Bon appetit!

Aziza Sami , Friday 13 Aug 2021

A new cookbook gives a wholesome twist to traditional food from Egypt, Lebanon, and Morocco

Bon appetit
photos: Yehia El-Alaily

The cover photograph of the new cookbook occupying centre space on a shelf in the little Diwan Bookstore seemed to beckon readers, with its brilliant explosion of colour. Ruby-red pomegranate seeds dotted with little green leaves of parsley lay on a bed of earthy black lentils, highlighted with glistening white pine nuts.

Bilhana: Wholefood Recipes from Egypt, Lebanon, and Morocco, the title read. Wholefood appealed to the health-buff in me and to an aficionado of traditional culinary heritage, which in our part of the world, Egypt and the countries of the Levant and North Africa, relies mainly on grains, pulses, and vegetables.

Bilhana is the closest Arabic rendering to the French expression bon appetit. Except that in Arabic the full phrase that people will say to wish someone a hearty repast is bilhana wa-l-shifa, whose literal translation is “with enjoyment and healing.”

The expression seems to evoke a piece of deep-rooted cultural wisdom — that good food will bring with it not only enjoyment, but also well-being and good health.

It is upon this premise that Bilhana authors Yasmine and Shewekar Elgharably, two Egyptian sisters with versatile interests spanning cultural heritage, lifestyle, and entrepreneurship, have honed their take on traditional recipes in this book.

It underscores ingredients such as nuts, herbs, spices, whole grains, pulses and vegetables. All of these are foods that today have come to be recognised as valuable for the health benefits they hold. From roasted figs and nuts to baked whole fish with tahini and coriander, and from green beans with onions to quinoa tabouleh with pickled lime, the book presents an array of vegan, vegetarian, and protein-based dishes.  

Most of the choices for recipes in the book are home-grown. The authors’ mother, in her own right an accomplished and health-conscious cook, used to present her family with Lebanese, Moroccan, and typically Egyptian food while at the same time steering clear of deep frying and the use of hydrogenated oils, Yasmine Elgharably told me.

The recipes in the book have been developed to suit the modern and health-conscious cook, presenting a versatile array of salads, vegetables, and grain combinations and proteins. The separate ingredients in each dish are underscored rather than overly-blended or overcooked.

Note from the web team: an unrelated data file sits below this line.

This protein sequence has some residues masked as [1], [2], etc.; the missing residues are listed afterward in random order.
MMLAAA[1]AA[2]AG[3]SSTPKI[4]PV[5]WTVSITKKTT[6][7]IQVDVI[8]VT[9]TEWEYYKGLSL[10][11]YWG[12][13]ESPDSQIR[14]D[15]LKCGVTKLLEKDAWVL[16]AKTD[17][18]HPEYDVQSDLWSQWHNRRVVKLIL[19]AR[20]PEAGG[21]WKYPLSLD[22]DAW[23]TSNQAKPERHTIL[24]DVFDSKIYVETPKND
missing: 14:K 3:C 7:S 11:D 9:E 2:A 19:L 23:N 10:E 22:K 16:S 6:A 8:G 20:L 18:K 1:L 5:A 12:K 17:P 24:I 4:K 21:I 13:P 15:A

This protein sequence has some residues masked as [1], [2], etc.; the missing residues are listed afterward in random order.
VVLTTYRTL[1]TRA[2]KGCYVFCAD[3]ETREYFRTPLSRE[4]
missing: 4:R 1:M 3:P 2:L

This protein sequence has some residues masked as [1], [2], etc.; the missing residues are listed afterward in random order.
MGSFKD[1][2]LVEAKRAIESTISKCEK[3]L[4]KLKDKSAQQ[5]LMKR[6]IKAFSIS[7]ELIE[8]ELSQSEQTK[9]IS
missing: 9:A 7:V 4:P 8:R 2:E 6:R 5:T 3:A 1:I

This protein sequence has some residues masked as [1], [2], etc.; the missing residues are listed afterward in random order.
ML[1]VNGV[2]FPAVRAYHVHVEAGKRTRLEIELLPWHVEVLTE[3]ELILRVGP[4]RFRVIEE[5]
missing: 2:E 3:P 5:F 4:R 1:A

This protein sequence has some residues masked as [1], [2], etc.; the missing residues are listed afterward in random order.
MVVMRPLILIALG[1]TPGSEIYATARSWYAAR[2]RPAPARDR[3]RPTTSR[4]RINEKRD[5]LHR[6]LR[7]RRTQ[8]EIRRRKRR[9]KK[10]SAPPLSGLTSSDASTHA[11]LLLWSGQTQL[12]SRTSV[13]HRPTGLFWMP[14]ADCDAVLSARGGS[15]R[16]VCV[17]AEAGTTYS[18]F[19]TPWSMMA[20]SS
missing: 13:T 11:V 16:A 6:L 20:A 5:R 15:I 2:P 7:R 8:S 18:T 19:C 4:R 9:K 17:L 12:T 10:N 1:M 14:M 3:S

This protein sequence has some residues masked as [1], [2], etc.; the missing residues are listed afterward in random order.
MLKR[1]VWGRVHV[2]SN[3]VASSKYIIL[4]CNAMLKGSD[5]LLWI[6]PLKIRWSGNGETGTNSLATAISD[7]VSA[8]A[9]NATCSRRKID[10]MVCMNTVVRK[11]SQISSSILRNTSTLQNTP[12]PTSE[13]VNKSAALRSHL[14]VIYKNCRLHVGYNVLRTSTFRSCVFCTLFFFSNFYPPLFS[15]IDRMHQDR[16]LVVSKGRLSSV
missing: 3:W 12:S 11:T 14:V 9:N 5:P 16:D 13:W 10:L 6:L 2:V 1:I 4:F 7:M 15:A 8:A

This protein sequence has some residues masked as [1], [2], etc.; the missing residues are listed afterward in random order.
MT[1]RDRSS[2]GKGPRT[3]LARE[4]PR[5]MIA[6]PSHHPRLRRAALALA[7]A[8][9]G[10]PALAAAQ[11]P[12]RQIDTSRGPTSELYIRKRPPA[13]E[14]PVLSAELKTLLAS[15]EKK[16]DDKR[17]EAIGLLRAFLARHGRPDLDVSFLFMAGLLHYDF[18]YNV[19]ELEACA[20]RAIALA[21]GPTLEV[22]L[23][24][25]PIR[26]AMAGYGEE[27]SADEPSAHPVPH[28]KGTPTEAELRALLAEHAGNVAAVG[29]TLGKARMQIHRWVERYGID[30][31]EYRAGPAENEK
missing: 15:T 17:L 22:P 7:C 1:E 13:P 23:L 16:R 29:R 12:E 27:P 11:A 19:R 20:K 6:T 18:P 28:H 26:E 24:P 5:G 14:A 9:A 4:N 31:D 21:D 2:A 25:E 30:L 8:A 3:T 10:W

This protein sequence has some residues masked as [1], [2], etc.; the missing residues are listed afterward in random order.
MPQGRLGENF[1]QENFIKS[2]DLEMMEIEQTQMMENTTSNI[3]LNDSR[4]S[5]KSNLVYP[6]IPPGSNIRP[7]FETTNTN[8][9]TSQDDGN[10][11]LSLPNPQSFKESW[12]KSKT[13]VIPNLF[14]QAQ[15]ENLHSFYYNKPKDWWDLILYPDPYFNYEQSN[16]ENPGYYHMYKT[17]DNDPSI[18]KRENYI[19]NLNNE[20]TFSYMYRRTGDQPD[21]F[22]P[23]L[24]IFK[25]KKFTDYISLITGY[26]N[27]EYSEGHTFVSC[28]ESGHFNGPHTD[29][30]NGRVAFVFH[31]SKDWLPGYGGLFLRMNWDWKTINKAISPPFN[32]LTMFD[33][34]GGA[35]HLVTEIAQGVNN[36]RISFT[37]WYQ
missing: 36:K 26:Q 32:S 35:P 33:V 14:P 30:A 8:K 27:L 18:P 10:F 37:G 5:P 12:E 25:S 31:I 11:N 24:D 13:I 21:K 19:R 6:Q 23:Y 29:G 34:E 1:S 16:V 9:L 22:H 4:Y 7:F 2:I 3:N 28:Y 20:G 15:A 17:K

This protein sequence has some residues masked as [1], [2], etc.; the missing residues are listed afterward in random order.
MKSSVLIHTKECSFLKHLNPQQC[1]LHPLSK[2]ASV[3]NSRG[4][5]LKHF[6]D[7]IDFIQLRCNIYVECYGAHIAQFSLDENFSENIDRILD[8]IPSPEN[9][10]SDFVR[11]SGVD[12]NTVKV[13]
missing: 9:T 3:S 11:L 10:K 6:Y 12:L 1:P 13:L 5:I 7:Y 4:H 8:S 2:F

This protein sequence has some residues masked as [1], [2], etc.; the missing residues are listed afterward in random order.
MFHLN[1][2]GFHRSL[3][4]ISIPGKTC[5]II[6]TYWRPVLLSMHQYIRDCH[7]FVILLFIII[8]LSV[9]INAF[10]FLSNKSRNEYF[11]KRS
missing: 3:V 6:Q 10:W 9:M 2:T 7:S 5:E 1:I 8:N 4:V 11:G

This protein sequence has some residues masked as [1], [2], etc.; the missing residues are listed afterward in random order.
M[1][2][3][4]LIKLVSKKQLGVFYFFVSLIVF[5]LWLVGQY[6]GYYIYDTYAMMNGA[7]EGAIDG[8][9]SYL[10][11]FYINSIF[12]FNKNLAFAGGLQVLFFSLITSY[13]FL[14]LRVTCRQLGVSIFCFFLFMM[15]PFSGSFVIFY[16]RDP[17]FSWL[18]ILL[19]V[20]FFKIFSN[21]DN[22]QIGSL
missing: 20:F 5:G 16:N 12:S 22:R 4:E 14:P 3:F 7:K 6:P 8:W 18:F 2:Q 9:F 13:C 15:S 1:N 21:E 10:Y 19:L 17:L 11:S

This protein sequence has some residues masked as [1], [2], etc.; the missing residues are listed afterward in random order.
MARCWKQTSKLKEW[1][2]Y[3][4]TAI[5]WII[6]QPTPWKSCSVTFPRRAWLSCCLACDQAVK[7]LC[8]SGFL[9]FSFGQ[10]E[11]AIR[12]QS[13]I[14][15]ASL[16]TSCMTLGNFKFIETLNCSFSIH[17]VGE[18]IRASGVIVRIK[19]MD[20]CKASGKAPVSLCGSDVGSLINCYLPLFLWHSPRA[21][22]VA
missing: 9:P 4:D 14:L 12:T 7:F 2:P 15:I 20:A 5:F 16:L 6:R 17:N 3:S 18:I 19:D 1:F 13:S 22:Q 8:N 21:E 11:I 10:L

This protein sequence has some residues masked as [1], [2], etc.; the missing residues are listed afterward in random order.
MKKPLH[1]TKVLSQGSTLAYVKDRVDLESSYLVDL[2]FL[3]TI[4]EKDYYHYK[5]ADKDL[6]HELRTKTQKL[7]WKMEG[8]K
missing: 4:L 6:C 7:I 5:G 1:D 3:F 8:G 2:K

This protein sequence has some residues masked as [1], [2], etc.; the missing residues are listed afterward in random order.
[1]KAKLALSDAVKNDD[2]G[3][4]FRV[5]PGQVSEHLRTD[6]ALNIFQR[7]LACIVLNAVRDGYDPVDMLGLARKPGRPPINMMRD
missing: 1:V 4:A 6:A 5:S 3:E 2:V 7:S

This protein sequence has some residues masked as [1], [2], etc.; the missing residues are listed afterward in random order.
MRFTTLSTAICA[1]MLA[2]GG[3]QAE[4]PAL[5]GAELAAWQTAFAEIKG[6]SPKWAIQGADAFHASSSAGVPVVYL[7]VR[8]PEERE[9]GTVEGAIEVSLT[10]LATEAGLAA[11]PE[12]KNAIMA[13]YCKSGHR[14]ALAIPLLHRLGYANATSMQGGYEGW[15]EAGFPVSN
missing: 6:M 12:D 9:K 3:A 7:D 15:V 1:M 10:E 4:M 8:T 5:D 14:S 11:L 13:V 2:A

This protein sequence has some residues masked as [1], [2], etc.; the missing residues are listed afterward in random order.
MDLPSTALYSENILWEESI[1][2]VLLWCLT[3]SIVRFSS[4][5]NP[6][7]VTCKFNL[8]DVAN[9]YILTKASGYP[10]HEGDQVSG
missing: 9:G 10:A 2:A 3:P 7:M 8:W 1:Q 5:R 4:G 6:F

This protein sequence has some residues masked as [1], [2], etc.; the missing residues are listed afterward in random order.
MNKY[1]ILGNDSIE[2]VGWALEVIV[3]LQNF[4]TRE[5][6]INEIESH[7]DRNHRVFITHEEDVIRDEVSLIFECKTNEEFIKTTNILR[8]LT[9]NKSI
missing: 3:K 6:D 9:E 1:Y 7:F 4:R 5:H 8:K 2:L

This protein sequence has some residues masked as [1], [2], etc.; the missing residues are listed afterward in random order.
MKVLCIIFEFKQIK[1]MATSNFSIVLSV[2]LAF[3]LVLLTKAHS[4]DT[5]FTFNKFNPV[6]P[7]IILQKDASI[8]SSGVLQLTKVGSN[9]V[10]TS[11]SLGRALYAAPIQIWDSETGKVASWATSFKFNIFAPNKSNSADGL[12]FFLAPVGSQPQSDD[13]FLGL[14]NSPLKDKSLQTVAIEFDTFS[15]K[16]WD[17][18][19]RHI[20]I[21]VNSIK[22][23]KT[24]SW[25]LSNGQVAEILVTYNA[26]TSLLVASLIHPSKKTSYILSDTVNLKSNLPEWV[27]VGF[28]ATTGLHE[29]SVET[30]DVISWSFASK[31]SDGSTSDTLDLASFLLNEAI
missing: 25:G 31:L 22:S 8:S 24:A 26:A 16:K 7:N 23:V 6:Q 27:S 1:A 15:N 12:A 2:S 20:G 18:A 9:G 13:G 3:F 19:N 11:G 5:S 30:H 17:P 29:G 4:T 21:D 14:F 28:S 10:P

Olive, coconut, and sesame oils are the ingredients of choice, in addition to lactose-free ghee or samn, which avoids the harms associated with hydrogenated oils. 

Valuable tips are given in the book’s introduction, from which we learn, for instance, that “a versatile, good-quality all-purpose olive oil is so much better for you than a cheap extra-virgin one.” Importantly, space is given to traditional and until recently “largely underrated and little-known” highly nutritious foods to which the epithet of “superfoods” may be applied, such as “our very own Egyptian fireek,” Elgharably says, referring to an Egyptian dish of rubbed wheat a bit like bulgur wheat. 

The layout of the book gives ample room for the often-detailed and elaborate recipes, but it also has an appealing Zen-like spaciousness where every recipe is countered on the opposite page with the mesmerisingly beautiful food photography of Yehia El-Alaily. 

The images are clean, minimalist, and modern-looking, while at the same time portraying locally-made utensils that, in a strangely paradoxical manner, unabashedly, yet at the same time subtly, display little chips and scars from actual use – as opposed to some of the teflon-clean and perfectly unrealistic props used in other books. 

This is a beautifully crafted book, both visually and in terms of content, and I do not hesitate to say that I have fallen in love with it. I have yet to try out all its recipes, but presented below is the one whose photograph is featured on the book’s cover – warm lentil, eggplant, and pomegranate salad.

This is a Levantine salad which offers a hefty dose of vitamins, fibre, and minerals, as well as a protein content boosted by the manner in which the foods have been combined.

Bon appetit
Warm lentil, eggplant, and pomegranate salad

Warm lentil, eggplant, and pomegranate salad


400 g (14 oz) brown lentils (about two cups)

One teaspoon ground cumin

Salt and pepper

Three eggplants, cubed 

Four tablespoons olive oil

Three garlic cloves, minced

Four tablespoons of pomegranate molasses

Handful of pomegranate seeds

Handful of parsley, stalks removed and roughly chopped



Pre-heat the oven to 180 degrees C (350 degrees F / gas mark four).

Put the lentils, cumin, and five cups of water to cover in a medium pan. Bring to the boil, lower the heat, cover and simmer for about 30 minutes, or until the lentils are cooked through.

Season with salt and pepper. Arrange the eggplant cubes in one layer on an oven tray. Brush with two tablespoons of olive oil.

Place in the middle of the oven for 20 to 25 minutes, turning halfway through. Turn the heat to low and heat the remaining olive oil in a small skillet over a medium heat. Add the minced garlic and cook for a couple of minutes until golden (but not brown). Add the hot fired garlic, roast, and add the eggplant and pomegranate molasses to the pan of lentils and stir. Cook for another five minutes. Add the lime juice and remove from the heat. 

Tip into a deep serving dish and garnish with the pomegranate seeds, a drizzle of olive oil, and the chopped parsley. Serve warm.

Yasmine Elgharably, Shewekar Elgharably & Yehia El-Alaily (photographer), Bilhana: Wholefood Recipes from Egypt, Lebanon, and Morocco, Cairo: AUC Press, 2021, pp140.


*A version of this article appears in print in the 12 August, 2021 edition of Al-Ahram Weekly

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